I don’t believe they can’t get hired as soon as they finish driving school plus they have CDL..maybe they don’t give more effort on applying…school gives tips and its up to them to apply..school make their way of educating people. They must apply what they have learn have the heart to find techniques just to hear from the company you applied…its in the hand of the applicant to let employers nod to you, saying you’re hired…show and tell them what you have learn and have it the confidence to say those things..keep up…need help?

  3. Allen Smith

    Good lesson here for CDL graduates to learn … when it comes to trucking, especially OTR, when anything goes wrong, it’s the drivers fault. Now it seems, if a recent CDL graduate doesn’t get hired after completing CDL truck driver training … it’s their fault!

    Same BS I’ve listened to for 34 years … “Blame the “driver.”

    The CDL schools need to quit advertising JOB PLACEMENT ASSISTANCE all over the place, then Mary. This is one of the BIGGEST lures that pulls students in, believing they will receive help in landing a job.

    It’s more than false advertising by CDL truck driving schools … it’s a flat out LIE! Allen

  4. Allen Smith

    You don’t “believe?” Believe it …

  5. […] seems the blame game has now stretched from the CDL truck driving schools to the recent CDL graduate.  As most truck driving schools advertise, “Job Placement […]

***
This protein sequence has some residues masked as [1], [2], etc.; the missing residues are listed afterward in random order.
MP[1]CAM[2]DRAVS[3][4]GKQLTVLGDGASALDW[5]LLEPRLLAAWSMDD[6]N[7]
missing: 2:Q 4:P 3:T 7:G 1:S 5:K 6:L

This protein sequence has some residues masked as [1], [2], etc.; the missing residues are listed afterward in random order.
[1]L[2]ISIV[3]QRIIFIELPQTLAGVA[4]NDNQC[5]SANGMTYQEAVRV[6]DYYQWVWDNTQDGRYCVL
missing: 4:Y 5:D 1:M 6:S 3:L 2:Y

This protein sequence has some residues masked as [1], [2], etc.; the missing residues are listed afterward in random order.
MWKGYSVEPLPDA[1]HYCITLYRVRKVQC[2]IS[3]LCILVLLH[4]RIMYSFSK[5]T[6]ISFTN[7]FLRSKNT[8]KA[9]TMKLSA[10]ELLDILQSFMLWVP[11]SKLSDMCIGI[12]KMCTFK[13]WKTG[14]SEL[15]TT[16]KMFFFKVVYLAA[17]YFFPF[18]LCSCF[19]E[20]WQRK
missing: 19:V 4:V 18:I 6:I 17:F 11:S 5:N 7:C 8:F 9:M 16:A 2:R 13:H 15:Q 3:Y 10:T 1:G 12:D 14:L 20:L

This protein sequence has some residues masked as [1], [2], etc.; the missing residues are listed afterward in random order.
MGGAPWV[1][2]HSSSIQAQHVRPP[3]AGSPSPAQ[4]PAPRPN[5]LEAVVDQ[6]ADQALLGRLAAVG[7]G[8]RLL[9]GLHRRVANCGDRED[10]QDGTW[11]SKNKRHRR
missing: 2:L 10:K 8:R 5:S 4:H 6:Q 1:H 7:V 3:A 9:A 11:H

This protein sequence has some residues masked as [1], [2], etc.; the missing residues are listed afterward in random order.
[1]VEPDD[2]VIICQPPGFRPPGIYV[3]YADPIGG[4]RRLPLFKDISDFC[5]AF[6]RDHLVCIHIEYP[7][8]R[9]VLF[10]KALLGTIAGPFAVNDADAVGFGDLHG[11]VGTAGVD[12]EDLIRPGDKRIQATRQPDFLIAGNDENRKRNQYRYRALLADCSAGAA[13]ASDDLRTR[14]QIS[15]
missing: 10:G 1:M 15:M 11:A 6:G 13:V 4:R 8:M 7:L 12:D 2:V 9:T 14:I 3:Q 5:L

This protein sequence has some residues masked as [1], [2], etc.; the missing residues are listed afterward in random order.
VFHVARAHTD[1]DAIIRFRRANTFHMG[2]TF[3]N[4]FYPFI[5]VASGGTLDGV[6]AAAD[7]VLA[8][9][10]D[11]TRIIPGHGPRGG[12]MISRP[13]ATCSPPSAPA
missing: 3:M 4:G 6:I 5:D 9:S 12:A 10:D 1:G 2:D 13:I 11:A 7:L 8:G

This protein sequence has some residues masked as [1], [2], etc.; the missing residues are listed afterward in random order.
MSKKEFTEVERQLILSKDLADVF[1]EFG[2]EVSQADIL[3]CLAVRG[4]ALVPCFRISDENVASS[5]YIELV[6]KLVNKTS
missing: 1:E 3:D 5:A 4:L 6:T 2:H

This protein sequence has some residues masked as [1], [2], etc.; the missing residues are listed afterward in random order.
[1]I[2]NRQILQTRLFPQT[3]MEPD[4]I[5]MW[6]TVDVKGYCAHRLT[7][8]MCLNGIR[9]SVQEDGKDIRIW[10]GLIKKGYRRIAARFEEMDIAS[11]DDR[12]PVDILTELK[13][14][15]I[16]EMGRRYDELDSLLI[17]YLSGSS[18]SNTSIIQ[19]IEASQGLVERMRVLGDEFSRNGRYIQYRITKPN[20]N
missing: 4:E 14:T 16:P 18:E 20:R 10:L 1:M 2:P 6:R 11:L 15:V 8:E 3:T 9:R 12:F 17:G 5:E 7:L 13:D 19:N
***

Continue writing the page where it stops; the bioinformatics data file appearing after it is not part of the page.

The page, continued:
6. Nikki Singletary

    Allen, my school will assist a student with a good driving record and no criminal background with jobs. Many carriers hire recent grads.
    You will see on our web site “Job Placement Assistance” because that is all the state of TN will let us say. We are an accredited school and have an excellent record of placement and pass rate. You can see the state audit on my web site. TN has required all schools to post the annual out come for the past three years.
    I do not disagree with you about some schools, AKA “CDL Mills” but there are good schools that care about their students, help with employment, and offer to fax applications to companies that hire graduate trainees. I will not name them at this time.
    Please don’t “lump” all schools togather. There are some really good schools and most are accredited. My schools is the only privately owned schools in TN and NC.
    I just found your site and I have enjoyed reading it.